After the marriage between the two, Rodolfo Gucci had tried to exclude Maurizio from the family business but Patrizia herself, on the occasion of the birth of their first daughter Alessandra, had pushed for a reconciliation between the two, telling him, among other things: «In any way, you are a Gucci. If we will have children, they must be Guccis». During twelve years of marriage, however, their relationship became increasingly stormy, culminating in May 1985 with a sudden abandonment: Maurizio left the house on the pretext of a business trip without ever being seen again by his wife. This was the first of many seeds of discord that led, a decade later, to Maurizio's murder. 

 

The struggle for power

Maurizio now owned 50% of Gucci, 40% remained in Aldo and 3.33% in each of Aldo's three children. Maurizio's plans for the brand were simple: bring modern and efficient management to the company, reduce the titanic catalog that included up to 22,000 products, and bring the brand's stores from 2000 to 1250. All this to restore the fame and prestige of Gucci, diluted out of all proportion by the company's licensing policy and the franchises that, in the 80s, had flooded the market ruining the brand's reputation for exclusivity. Years later, the brand's creative director from '89 to '94, Dawn Mello, could tell The New York Times: «By 1989, no one would dream of wearing Gucci». To realize these plans, the family had to disappear. The first pawn to fall was his uncle Aldo, the president of the brand, who was at the time the main driving force of the family empire. To do so, Maurizio made a pact with his cousin Paolo, Aldo's son, who owned 3.3% of the company like his brothers Roberto and Giorgio - a tiny but crucial share, especially given the bad blood that ran between him and his father.

Maurizio convinced Paolo to give him his vote to remove Aldo from the position of president, in return he promised him his long-awaited creative independence, putting him in charge of a new division of the brand – a promise that was never kept. Within days of the vote, Aldo Gucci's desk was emptied and even office locks were changed. Maurizio had become the new president: his first mission was to dismantle his uncle's legacy starting from the Gucci Gallery, a sort of museum-boutique inaugurated in 1977 and ancestor of the VIP rooms, in which paintings by Modigliani and De Chirico were displayed along with bags and jewels. For Aldo Gucci, it was a public humiliation. To throw more salt on his wounds, Paolo Gucci ratted out his own father (then 81 years old) denouncing him with a $7.4 million tax evasion, causing him to end up in prison for a year and a day.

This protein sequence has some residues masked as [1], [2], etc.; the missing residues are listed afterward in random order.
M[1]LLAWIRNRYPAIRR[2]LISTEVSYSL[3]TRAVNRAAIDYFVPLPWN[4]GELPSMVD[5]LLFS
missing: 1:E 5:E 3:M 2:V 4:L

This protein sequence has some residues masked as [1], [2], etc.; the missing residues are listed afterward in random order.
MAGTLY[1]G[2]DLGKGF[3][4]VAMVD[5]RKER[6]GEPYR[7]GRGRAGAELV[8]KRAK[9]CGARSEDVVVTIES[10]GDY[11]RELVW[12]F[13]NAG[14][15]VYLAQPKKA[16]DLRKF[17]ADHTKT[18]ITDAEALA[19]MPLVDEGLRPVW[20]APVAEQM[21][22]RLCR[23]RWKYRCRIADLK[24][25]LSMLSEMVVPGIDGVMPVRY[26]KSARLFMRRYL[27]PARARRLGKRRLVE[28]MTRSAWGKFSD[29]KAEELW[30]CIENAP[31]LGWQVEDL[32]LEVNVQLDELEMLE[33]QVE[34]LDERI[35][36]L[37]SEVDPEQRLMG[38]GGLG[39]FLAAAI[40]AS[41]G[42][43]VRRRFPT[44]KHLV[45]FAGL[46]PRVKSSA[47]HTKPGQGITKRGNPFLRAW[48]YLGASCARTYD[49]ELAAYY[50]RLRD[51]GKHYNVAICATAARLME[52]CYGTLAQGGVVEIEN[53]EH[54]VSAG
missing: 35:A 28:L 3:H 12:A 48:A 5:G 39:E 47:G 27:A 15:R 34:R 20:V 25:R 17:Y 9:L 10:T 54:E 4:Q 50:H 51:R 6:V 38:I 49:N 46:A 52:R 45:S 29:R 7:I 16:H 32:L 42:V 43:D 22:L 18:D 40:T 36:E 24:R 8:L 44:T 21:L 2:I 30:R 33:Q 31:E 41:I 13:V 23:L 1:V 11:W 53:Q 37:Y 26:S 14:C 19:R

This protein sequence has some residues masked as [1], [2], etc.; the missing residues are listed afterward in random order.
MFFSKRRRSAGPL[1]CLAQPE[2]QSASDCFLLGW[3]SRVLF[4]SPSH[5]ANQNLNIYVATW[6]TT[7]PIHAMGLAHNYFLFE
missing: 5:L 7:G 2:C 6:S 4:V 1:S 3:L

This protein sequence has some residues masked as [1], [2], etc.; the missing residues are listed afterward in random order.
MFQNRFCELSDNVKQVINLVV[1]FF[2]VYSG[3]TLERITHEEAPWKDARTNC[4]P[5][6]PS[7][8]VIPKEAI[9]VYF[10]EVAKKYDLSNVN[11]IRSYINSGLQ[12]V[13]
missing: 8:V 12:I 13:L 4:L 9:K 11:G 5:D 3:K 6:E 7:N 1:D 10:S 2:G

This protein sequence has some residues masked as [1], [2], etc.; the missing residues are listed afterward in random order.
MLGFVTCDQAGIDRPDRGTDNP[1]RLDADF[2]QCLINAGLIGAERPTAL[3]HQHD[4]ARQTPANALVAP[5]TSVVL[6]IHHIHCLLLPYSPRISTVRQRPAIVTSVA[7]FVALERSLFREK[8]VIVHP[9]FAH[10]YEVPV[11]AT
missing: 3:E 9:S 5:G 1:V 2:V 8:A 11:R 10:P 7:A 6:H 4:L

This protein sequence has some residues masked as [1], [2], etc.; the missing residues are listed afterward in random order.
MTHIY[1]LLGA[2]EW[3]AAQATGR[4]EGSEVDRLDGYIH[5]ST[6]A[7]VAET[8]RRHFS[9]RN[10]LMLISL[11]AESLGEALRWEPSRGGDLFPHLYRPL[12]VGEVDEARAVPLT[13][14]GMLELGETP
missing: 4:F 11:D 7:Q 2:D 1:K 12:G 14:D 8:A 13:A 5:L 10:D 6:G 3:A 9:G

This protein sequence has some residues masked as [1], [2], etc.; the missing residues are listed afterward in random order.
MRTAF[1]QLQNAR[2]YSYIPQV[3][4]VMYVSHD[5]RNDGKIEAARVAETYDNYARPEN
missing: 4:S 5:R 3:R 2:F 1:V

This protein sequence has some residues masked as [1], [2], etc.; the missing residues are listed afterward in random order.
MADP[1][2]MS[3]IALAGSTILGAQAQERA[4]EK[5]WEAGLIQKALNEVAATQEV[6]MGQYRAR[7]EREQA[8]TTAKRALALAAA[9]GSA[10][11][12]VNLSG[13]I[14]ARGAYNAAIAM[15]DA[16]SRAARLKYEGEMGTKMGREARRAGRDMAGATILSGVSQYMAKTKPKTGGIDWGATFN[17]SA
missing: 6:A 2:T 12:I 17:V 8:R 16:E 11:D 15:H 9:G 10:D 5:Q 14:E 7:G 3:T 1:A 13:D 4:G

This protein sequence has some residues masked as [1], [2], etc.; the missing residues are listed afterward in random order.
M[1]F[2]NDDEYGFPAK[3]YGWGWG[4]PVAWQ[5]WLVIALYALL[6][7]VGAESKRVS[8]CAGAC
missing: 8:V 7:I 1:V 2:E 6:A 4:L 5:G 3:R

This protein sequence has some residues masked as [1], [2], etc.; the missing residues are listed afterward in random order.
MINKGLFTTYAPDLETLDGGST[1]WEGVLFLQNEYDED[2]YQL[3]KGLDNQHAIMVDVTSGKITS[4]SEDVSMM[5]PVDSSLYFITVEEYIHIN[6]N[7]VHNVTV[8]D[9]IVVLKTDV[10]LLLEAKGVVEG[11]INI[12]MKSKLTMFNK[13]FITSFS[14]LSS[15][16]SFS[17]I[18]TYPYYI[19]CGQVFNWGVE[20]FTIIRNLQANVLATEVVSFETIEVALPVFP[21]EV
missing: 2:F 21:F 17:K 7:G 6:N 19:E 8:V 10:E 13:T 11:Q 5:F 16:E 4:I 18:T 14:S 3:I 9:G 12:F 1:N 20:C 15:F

An unreserved legal battle began. Meanwhile Maurizio did not keep the promises made to his cousin Paolo, who returned to side with his father: the two denounced Maurizio claiming that the entrepreneur had falsified the signature of his father Rodolfo to sell some of his shares in the company and escape a series of debts accumulated over years of crazy expenses. A 1987 article in La Repubblica reads:

«Maurizio is accused of falsifying his father's signature to avoid having to pay huge inheritance taxes. The charges [...] are those of fraud against the state and corporate crimes. [...] On 16 May 1983, two days after the death of the old Rodolfo, his son Maurice and his right-hand man Gianvittorio Pilone had asked her to falsify Rodolfo's signature on the company's titles. It was 50% of the company, and it would have ended up bequeathed to Maurizio, the only child. But the son, evidently, wanted to avoid paying several billion inheritance taxes by having shown that he had already received those securities from his father in 1982».

Maurizio Gucci's response was not long in coming: he fled to Switzerland, where there was no extradition for financial crimes. Meanwhile in Milan the social position of his ex-wife, Patrizia Reggiani, was weakening and the woman did not care to mask the hatred she had towards him. When news of Maurizio's fraud conviction spread, Reggiani was interviewed by the news and, without blinking, said publicly that she believed her ex-husband to be guilty and deserving of going to prison. Maurizio lost the presidency of Gucci in Italy, seeing his shares seized while remaining president of the company Gucci America (which was distinct and separate from the company originally in Italy), but the battle had not ended, on the contrary, the internal conflict within the family was about to reach the next level: removing the company from the hands of the family.